Somehow, I wondered if they knew any family stories.
I remembered the stories my granddaddy had told me. Many of them I had committed to memory. Now that I’m older and the memories are fading, I decided to write some of them down.
My granddaddy’s childhood intrigued me. Almost like stepping back into time. A story somewhat like the Ingles’ on Little House on the Prairie. Except he was in a field, in a small wooden shack with a tin roof, and in a bedroom where a number of siblings also slept.
Most of his stories related to what happened after his daddy died when my granddaddy was a twelve-year-old boy. Tending the farm fell to him, along with an uncle who happened to be married to a woman from my momma’s side of the family. I loved to hear about Uncle Ransom and his mule episodes.
When my granddaddy left the farm, he went to work at a local ice company. From there, he started delivering milk and later ice cream, which he did until he retired. Since I spent so much time with these grandparents, I have many stories committed to memory. But I wondered if my students did.
Most of my students still had grandparents living—some even a great-grandparents. Thinking they might not know some of the family stories, I made the assignment: a one-and-a-half-page paper telling a family story that happened before their momma birthed them. Sure, I graded for grammatical accuracy, but I was more concerned that they knew the family story.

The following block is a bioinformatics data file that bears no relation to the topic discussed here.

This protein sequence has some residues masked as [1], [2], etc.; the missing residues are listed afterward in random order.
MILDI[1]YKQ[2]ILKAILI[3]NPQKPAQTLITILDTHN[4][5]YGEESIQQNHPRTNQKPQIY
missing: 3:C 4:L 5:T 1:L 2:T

God was also concerned that His people knew the family story. The story of how He had delivered them from Egyptian slavery, called them as His special people, gave them the Ten Commandments, and gave them the Law. But knowing wasn’t enough. They needed to tell it. Just as we need to today.
My granddaddy’s life told another story his mouth didn’t. By his lifestyle, I knew his parents had taught him to live by God’s standards. He, in turn, taught those standards to his two children and their children—me being one of them. His example impacted me as much as my parents’ did.
So, tell the story in your family—and to others. After all, if you don’t, no one else might. And when the family story isn’t told, future generations forget just how great our God is.
(Photo courtesy of pixabay.)
(For more devotions, visit Christian Devotions.)